We are surrounded by binary choices, things seem easier to deal with if they ultimately get filed under good or bad, a glorious success or a crushing failure. However, there is a long held believe by some, including OBLADADA, that the most engaging creative endeavours often have huge but delightful flaws in wholeheartedly attempting the impossible.
The Waves, a new album by Espen Sommer Eide is a wonderful attempt at the impossible and creating something boldly new in the process. The background concept of these 7 tracks spanning almost 50 minutes is a huge maze of dizzying whirlpools. Performed and recording in various rooms in a huge villa in Germany, by a group of players with unique and handmade instruments. Each room, each track being overlaid with spoken or half sung texts centred on Virginia Woolf’s beguiling poetry-prose tale from 1931 – The Waves. Whilst it’s impossible to guess what the installation was like as a gallery experience, as a recorded document it’s as confusingly labyrinthine as it is beautiful.
The book, this sound document uses as its basis, is widely recognised as Woolf’s most experimental. Six children meet in a garden, then chapter by chapter, spotlights each character’s development from childhood to maturity interspersed with ‘interludes from the timeless and unified choruses of nature’.
Like each character in the book, the author’s influences, her life, and this aural reimagining – the characteristics of rooms in the place, the players, the instruments, the sounds they make, and the route taken through the whole experience is a world made of glass. Add the listeners mood, depth of focus, concentration and we have infinite reflective layers. As a process, the complex and convoluted route to the outcome is a key to understanding, like a painting hanging in a gallery or the food placed on a plate, or in this case, just an engagement with what’s seeping out to the speakers, we end up with an invitation to simply experience something new.
Espen Sommer Eide’s years of creativity as one half of Alog as well as his guise of as Phonophani and as a superbly innovative artist is at the inventive heart of The Waves. A miasma of droning, electronic fragments, bowed and struck fantastical instruments and vocals that shapeshift between voice overs, narration, lullaby dreams and pure texture.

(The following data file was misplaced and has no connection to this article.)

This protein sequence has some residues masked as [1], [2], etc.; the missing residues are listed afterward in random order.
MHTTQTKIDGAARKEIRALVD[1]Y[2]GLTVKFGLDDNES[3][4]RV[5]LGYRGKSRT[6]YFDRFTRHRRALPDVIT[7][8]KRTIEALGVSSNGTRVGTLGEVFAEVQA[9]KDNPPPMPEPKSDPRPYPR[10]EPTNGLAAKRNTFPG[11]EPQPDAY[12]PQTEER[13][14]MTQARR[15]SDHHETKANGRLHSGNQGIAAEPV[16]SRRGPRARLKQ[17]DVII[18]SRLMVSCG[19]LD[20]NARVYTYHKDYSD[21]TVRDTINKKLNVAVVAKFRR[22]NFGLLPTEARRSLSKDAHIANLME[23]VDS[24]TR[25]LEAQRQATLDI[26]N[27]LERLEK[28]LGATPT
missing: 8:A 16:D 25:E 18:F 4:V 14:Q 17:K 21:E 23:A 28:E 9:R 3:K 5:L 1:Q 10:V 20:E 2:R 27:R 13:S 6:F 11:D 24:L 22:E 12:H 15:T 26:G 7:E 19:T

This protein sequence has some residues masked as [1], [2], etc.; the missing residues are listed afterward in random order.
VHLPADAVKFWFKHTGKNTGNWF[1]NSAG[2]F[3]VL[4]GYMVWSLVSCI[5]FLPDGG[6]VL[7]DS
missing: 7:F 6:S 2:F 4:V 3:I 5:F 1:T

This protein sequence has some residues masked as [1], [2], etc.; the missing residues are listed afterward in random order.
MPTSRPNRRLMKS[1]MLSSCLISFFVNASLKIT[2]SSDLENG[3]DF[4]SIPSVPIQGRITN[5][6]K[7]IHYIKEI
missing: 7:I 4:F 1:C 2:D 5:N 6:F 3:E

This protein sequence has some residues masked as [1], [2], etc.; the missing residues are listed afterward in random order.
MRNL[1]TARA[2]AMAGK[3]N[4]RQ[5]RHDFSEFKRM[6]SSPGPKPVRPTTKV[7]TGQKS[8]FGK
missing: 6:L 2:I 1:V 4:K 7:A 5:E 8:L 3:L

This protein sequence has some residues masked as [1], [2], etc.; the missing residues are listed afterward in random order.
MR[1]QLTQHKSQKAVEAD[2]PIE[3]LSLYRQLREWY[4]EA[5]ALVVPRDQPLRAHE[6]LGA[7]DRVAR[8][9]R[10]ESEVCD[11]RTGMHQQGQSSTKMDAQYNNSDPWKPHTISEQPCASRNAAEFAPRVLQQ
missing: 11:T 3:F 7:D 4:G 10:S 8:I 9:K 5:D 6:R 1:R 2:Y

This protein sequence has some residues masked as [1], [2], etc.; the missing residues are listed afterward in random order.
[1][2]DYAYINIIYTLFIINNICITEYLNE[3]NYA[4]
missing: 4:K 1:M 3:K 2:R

It’s an album that’s impossible to dip in and out, every time it’s played, the whole album stretches out in one long beautiful arc. The opener Slaapkamer skittery rhythmic blocks births a spoken passage from the source book. The voice of Mari Kvien Brunvoll occupying a strange electronic subtitled sheen as she outlines English with her Norwegian accent. Weird buzz-sawing acts like punctuation as this bizarre new world gently animates.
There is a long environmental void that Schouwhamer starts to paint before some 4 minutes in, a vocal hum intensifies into a superb machine-soaked drone. Anchored in the mix is formless vocals as children excited play – dappled memories made solid through the vapours.
A clanking mechanised looping rhythm grows out the piano led Poortkamer Tussenkamer and the equally woozy Zolder. The album then heading into a celestial nirvana in the twisting lilting folds of the vast Balazzal Tuinkamer, somewhere between a fairground dream and a thick drone. As the edges start to solidify some 12 minutes in, Sommer Eide’s experiment fully takes flight.
The album draws to a close with gloomy dark smudges of Wintertiun before the fourth wall dissolves in the end credits of Wachtkamer. This time Brunvoll’s voices acting simply as the provider of details you’d normally expect to read on the sleeve.
Ultimately The Waves feel like a recording that breaks completely new ground. It’s a genuine attempt to plot the impossible motions of an excited human brain operating several interlinked processes at once. A mangled and complex web of layers, references and at its heart – a new form of joy.
The Waves is out now on CD and Vinyl on SOFA MUSIC